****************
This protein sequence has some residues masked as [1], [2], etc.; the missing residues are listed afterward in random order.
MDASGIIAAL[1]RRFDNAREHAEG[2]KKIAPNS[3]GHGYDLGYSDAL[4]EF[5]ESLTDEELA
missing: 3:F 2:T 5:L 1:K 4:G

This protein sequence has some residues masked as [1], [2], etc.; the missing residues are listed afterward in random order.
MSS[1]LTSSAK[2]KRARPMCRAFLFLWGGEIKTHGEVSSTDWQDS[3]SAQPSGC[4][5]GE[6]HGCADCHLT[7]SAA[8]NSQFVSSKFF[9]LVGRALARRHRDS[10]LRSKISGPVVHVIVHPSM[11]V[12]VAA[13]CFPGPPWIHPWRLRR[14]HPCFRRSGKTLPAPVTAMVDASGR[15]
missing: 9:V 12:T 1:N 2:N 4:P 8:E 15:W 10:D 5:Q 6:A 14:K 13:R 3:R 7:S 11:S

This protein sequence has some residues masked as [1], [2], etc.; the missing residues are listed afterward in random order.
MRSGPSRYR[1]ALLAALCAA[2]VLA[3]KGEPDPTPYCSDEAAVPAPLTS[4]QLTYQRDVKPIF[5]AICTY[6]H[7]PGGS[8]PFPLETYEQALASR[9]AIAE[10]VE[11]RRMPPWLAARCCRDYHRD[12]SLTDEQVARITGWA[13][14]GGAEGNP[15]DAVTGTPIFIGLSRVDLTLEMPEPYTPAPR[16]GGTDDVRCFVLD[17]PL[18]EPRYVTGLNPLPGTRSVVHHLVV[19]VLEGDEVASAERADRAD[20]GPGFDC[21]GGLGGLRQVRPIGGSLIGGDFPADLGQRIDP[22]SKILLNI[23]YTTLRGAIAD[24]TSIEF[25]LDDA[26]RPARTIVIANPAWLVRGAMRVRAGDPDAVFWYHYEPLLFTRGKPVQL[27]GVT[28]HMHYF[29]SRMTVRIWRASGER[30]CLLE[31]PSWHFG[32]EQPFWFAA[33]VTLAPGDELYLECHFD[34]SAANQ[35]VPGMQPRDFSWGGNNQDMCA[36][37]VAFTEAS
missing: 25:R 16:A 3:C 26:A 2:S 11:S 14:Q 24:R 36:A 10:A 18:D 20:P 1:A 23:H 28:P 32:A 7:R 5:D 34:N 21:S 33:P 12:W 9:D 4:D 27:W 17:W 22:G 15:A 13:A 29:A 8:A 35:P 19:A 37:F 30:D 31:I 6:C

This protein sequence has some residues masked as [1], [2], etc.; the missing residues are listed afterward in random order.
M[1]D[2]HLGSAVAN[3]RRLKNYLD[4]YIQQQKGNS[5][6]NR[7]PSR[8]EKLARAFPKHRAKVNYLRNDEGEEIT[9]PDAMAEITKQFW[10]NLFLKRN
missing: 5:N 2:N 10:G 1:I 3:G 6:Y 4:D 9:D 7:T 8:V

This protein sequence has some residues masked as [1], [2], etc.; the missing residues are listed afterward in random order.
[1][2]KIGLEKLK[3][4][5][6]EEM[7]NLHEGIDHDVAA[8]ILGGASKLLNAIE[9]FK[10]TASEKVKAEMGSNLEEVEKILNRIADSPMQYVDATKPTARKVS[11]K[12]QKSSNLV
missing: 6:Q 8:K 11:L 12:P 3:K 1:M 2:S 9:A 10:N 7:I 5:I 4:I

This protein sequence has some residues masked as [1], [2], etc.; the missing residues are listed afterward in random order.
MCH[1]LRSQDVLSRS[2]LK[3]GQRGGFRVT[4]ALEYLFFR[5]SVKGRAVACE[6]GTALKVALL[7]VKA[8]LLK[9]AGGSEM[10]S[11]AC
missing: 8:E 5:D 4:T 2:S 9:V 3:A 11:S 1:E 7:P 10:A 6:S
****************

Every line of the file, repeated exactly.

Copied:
This protein sequence has some residues masked as [1], [2], etc.; the missing residues are listed afterward in random order.
MDASGIIAAL[1]RRFDNAREHAEG[2]KKIAPNS[3]GHGYDLGYSDAL[4]EF[5]ESLTDEELA
missing: 3:F 2:T 5:L 1:K 4:G

This protein sequence has some residues masked as [1], [2], etc.; the missing residues are listed afterward in random order.
MSS[1]LTSSAK[2]KRARPMCRAFLFLWGGEIKTHGEVSSTDWQDS[3]SAQPSGC[4][5]GE[6]HGCADCHLT[7]SAA[8]NSQFVSSKFF[9]LVGRALARRHRDS[10]LRSKISGPVVHVIVHPSM[11]V[12]VAA[13]CFPGPPWIHPWRLRR[14]HPCFRRSGKTLPAPVTAMVDASGR[15]
missing: 9:V 12:T 1:N 2:N 4:P 8:E 15:W 10:D 5:Q 6:A 14:K 13:R 3:R 7:S 11:S

This protein sequence has some residues masked as [1], [2], etc.; the missing residues are listed afterward in random order.
MRSGPSRYR[1]ALLAALCAA[2]VLA[3]KGEPDPTPYCSDEAAVPAPLTS[4]QLTYQRDVKPIF[5]AICTY[6]H[7]PGGS[8]PFPLETYEQALASR[9]AIAE[10]VE[11]RRMPPWLAARCCRDYHRD[12]SLTDEQVARITGWA[13][14]GGAEGNP[15]DAVTGTPIFIGLSRVDLTLEMPEPYTPAPR[16]GGTDDVRCFVLD[17]PL[18]EPRYVTGLNPLPGTRSVVHHLVV[19]VLEGDEVASAERADRAD[20]GPGFDC[21]GGLGGLRQVRPIGGSLIGGDFPADLGQRIDP[22]SKILLNI[23]YTTLRGAIAD[24]TSIEF[25]LDDA[26]RPARTIVIANPAWLVRGAMRVRAGDPDAVFWYHYEPLLFTRGKPVQL[27]GVT[28]HMHYF[29]SRMTVRIWRASGER[30]CLLE[31]PSWHFG[32]EQPFWFAA[33]VTLAPGDELYLECHFD[34]SAANQ[35]VPGMQPRDFSWGGNNQDMCA[36][37]VAFTEAS
missing: 25:R 16:A 3:C 26:A 2:S 11:S 14:Q 24:R 36:A 10:A 18:D 20:P 1:A 23:H 28:P 32:A 7:R 5:D 34:N 21:S 33:P 12:W 9:D 4:D 27:W 17:W 22:G 15:A 13:A 29:A 8:A 35:P 19:A 37:F 30:D 31:I 6:C

This protein sequence has some residues masked as [1], [2], etc.; the missing residues are listed afterward in random order.
M[1]D[2]HLGSAVAN[3]RRLKNYLD[4]YIQQQKGNS[5][6]NR[7]PSR[8]EKLARAFPKHRAKVNYLRNDEGEEIT[9]PDAMAEITKQFW[10]NLFLKRN
missing: 5:N 2:N 10:G 1:I 3:G 6:Y 4:D 9:D 7:T 8:V

This protein sequence has some residues masked as [1], [2], etc.; the missing residues are listed afterward in random order.
[1][2]KIGLEKLK[3][4][5][6]EEM[7]NLHEGIDHDVAA[8]ILGGASKLLNAIE[9]FK[10]TASEKVKAEMGSNLEEVEKILNRIADSPMQYVDATKPTARKVS[11]K[12]QKSSNLV
missing: 6:Q 8:K 11:L 12:P 3:K 1:M 2:S 9:A 10:N 7:I 5:I 4:I

This protein sequence has some residues masked as [1], [2], etc.; the missing residues are listed afterward in random order.
MCH[1]LRSQDVLSRS[2]LK[3]GQRGGFRVT[4]ALEYLFFR[5]SVKGRAVACE[6]GTALKVALL[7]VKA[8]LLK[9]AGGSEM[10]S[11]AC
missing: 8:E 5:D 4:T 2:S 9:V 3:A 11:S 1:E 7:P 10:A 6:S